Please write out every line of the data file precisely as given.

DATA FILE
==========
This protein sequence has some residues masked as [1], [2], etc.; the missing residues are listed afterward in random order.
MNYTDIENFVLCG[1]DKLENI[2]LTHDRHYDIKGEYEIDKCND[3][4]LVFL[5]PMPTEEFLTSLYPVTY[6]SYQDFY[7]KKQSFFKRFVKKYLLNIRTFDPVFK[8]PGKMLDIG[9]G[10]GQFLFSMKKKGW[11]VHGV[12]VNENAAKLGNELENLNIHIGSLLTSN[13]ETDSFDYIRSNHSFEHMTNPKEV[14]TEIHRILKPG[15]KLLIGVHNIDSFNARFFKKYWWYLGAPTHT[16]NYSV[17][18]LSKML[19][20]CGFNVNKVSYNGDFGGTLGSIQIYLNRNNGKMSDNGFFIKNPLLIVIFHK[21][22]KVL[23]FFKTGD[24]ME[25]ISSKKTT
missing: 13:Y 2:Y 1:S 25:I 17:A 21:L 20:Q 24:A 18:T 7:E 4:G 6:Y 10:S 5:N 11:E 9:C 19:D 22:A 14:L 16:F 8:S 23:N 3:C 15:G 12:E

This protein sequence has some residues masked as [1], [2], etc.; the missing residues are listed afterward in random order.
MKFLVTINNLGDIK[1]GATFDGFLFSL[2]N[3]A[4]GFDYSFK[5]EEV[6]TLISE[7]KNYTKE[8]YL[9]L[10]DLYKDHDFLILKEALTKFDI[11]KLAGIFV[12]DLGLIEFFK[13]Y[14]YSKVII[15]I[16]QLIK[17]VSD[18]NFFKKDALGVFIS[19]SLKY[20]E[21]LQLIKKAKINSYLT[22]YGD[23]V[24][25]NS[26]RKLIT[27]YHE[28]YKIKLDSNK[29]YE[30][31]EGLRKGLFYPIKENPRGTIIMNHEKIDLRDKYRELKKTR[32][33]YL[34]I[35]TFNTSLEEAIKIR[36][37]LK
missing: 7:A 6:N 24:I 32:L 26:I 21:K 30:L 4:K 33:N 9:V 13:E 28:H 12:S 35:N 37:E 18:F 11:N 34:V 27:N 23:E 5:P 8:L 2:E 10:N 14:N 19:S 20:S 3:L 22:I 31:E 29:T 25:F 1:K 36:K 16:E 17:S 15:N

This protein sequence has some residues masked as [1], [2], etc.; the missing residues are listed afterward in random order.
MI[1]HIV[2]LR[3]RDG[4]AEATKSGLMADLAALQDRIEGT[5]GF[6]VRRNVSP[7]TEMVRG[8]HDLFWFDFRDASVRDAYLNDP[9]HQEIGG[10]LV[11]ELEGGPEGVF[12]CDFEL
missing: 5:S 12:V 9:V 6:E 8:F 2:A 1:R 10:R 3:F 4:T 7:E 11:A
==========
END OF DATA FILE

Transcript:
This protein sequence has some residues masked as [1], [2], etc.; the missing residues are listed afterward in random order.
MNYTDIENFVLCG[1]DKLENI[2]LTHDRHYDIKGEYEIDKCND[3][4]LVFL[5]PMPTEEFLTSLYPVTY[6]SYQDFY[7]KKQSFFKRFVKKYLLNIRTFDPVFK[8]PGKMLDIG[9]G[10]GQFLFSMKKKGW[11]VHGV[12]VNENAAKLGNELENLNIHIGSLLTSN[13]ETDSFDYIRSNHSFEHMTNPKEV[14]TEIHRILKPG[15]KLLIGVHNIDSFNARFFKKYWWYLGAPTHT[16]NYSV[17][18]LSKML[19][20]CGFNVNKVSYNGDFGGTLGSIQIYLNRNNGKMSDNGFFIKNPLLIVIFHK[21][22]KVL[23]FFKTGD[24]ME[25]ISSKKTT
missing: 13:Y 2:Y 1:S 25:I 17:A 21:L 20:Q 24:A 18:T 7:E 4:G 6:Y 10:S 5:N 11:E 9:C 19:D 22:A 14:L 16:F 8:S 23:N 3:C 15:G 12:E

This protein sequence has some residues masked as [1], [2], etc.; the missing residues are listed afterward in random order.
MKFLVTINNLGDIK[1]GATFDGFLFSL[2]N[3]A[4]GFDYSFK[5]EEV[6]TLISE[7]KNYTKE[8]YL[9]L[10]DLYKDHDFLILKEALTKFDI[11]KLAGIFV[12]DLGLIEFFK[13]Y[14]YSKVII[15]I[16]QLIK[17]VSD[18]NFFKKDALGVFIS[19]SLKY[20]E[21]LQLIKKAKINSYLT[22]YGD[23]V[24][25]NS[26]RKLIT[27]YHE[28]YKIKLDSNK[29]YE[30][31]EGLRKGLFYPIKENPRGTIIMNHEKIDLRDKYRELKKTR[32][33]YL[34]I[35]TFNTSLEEAIKIR[36][37]LK
missing: 7:A 6:N 24:I 32:L 26:I 21:K 30:L 4:K 33:N 9:V 13:E 28:H 12:S 35:N 37:E 18:F 11:N 34:V 27:N 23:E 5:P 8:L 2:E 10:N 14:N 19:S 20:S 3:L 22:I 31:E 29:T 25:F 1:K 36:K 16:E 17:S 15:N

This protein sequence has some residues masked as [1], [2], etc.; the missing residues are listed afterward in random order.
MI[1]HIV[2]LR[3]RDG[4]AEATKSGLMADLAALQDRIEGT[5]GF[6]VRRNVSP[7]TEMVRG[8]HDLFWFDFRDASVRDAYLNDP[9]HQEIGG[10]LV[11]ELEGGPEGVF[12]CDFEL
missing: 5:S 12:V 9:V 6:E 8:F 2:A 1:R 10:R 3:F 4:T 7:E 11:A